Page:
Dell Software today announced that application integrations using the
Dell Boomi AtomSphere®
exceed 1 million cloud-managed integration processes per day
, enabling enterprises of any size, flexibility and scalability for their integration deployments. This milestone sets a new industry pinnacle for Dell Boomi in on-premise to in-the-cloud integrations and is up to three times that of its nearest competitor. In related news, Dell Boomi also
today a strategic relationship with Wipro to drive “Cloud-First” IT strategies for enterprises.
Since the 1980s, middleware has been the de facto solution in linking new applications to older legacy systems, often referred to as the “hub-and-spoke” model. It has also played a critical part in integrating and connecting multiple applications across the IT infrastructure.
Dell Boomi has transformed this once rigid, complex and costly approach into an easy and fast distributed integration of cloud-based and on-premise applications, without requiring additional appliances, software or coding. Dell Boomi continues to sustain strong market traction with its new class of integration solutions, generating growth of an estimated 263 percent in integration processes executed since last year. In addition, Dell Boomi provides “production-grade scalability, in terms of endpoints and daily volume of data flow, as well as very broad support for public SaaS and IaaS vendors.”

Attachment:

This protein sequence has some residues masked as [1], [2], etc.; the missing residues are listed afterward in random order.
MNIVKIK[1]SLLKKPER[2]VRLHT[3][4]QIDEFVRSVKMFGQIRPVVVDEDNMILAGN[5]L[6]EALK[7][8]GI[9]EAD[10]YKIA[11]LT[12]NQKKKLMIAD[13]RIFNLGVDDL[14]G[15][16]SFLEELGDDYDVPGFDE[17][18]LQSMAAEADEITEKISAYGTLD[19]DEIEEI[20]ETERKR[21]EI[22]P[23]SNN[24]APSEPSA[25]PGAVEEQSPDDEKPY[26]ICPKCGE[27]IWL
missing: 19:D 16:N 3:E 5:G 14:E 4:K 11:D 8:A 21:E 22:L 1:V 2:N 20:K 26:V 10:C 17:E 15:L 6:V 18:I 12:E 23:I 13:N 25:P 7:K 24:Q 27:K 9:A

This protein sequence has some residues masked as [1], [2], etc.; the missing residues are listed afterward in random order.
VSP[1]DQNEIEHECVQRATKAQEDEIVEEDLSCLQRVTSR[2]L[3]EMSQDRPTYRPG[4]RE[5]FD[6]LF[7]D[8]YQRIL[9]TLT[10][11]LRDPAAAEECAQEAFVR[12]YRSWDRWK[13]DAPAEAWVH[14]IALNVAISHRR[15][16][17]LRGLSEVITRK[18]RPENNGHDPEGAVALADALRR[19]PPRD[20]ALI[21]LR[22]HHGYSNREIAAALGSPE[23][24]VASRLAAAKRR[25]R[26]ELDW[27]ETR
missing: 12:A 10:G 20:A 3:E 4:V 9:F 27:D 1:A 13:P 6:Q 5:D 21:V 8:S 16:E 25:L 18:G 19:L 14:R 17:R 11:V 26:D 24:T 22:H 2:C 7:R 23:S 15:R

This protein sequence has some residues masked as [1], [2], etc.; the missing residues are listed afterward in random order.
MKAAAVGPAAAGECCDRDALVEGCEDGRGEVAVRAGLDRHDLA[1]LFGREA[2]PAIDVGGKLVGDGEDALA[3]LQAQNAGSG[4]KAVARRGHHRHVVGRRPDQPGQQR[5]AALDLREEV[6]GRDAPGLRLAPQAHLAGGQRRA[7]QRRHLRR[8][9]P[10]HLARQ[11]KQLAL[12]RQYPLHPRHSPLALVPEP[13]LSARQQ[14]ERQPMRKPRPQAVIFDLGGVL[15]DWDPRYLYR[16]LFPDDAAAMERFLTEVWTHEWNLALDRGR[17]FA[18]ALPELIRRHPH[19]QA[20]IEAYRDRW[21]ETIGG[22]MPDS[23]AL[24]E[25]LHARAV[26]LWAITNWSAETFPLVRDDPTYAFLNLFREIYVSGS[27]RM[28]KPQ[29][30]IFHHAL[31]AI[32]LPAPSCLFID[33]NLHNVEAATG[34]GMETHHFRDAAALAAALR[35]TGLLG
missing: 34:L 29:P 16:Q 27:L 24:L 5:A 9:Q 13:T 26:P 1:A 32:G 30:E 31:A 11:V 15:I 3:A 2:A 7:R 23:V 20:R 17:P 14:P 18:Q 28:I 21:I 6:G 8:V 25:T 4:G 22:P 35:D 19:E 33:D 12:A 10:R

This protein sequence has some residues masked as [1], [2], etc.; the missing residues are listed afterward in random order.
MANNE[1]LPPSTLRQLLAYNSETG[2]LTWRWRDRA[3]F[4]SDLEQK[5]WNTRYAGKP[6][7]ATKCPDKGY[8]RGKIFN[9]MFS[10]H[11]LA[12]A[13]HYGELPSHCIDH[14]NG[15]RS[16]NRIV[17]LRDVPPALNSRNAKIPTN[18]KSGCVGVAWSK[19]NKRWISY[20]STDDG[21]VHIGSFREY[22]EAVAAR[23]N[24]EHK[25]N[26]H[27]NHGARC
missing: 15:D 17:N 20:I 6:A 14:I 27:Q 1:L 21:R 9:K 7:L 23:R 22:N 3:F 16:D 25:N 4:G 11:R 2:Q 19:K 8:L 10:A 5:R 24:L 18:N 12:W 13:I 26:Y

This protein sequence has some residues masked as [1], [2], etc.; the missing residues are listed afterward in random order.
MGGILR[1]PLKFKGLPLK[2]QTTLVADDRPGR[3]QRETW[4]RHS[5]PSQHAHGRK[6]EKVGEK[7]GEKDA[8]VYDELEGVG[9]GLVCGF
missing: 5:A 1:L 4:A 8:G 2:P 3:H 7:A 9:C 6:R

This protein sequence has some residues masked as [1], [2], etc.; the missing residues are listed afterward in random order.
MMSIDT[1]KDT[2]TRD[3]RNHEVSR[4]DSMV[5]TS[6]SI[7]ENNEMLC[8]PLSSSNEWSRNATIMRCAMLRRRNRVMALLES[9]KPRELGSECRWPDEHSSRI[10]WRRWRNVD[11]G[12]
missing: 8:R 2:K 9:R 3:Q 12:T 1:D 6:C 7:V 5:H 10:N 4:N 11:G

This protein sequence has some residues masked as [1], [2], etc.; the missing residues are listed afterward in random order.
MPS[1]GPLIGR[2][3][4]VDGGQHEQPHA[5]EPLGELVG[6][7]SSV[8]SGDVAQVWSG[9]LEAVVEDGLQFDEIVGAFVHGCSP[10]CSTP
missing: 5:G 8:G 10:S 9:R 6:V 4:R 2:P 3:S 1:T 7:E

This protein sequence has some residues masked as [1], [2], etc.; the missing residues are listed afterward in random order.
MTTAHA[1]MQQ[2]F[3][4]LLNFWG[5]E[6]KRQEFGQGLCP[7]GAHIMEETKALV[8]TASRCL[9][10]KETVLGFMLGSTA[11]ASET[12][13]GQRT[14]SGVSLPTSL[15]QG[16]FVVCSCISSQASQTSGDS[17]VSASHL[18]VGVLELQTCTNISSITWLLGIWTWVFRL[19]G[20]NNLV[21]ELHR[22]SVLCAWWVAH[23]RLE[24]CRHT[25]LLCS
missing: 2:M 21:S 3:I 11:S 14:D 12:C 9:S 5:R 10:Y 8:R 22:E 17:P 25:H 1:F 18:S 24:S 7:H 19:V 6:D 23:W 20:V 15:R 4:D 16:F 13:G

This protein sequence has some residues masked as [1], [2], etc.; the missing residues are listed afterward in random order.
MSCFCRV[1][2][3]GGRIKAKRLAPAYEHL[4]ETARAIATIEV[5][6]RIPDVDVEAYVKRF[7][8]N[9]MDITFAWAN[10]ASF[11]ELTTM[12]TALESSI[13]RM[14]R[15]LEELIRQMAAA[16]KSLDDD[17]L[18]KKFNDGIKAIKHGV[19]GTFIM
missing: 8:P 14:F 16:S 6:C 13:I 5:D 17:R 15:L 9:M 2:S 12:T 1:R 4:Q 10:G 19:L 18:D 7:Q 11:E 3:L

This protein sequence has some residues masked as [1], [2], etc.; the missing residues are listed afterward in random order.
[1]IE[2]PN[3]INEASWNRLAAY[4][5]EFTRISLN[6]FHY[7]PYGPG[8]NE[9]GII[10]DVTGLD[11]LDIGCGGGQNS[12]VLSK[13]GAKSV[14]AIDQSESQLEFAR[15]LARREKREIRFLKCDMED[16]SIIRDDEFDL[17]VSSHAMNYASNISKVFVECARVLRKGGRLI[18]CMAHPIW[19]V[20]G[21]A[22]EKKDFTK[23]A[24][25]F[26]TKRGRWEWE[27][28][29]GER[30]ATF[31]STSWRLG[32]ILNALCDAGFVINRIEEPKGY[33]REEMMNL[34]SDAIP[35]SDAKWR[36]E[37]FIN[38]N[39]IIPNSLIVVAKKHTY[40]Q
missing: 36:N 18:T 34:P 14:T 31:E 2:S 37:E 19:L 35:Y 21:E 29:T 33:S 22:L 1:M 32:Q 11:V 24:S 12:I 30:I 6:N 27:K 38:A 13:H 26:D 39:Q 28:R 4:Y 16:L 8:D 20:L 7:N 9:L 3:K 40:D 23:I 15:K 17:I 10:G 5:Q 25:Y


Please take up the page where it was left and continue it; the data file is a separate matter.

“Traditional integration architectures based on hub-and-spoke models are no longer relevant and forcing all integration of the spokes or application traffic through one central hub simply won’t work anymore,” said Rick Nucci, founder and general manager, Dell Boomi. “In short, we’re witnessing the end of middleware as we know it.”
The chase to the cloud has uncovered a significant mismatch between traditional middleware approaches with today’s “as-a-service” application environments. Clients using competing integration solutions have been exposed to costly and complex approaches, including rip-and-replace or buy-more-hardware strategies as well as expensive managed service engagements to do the heavy-lifting of application integration.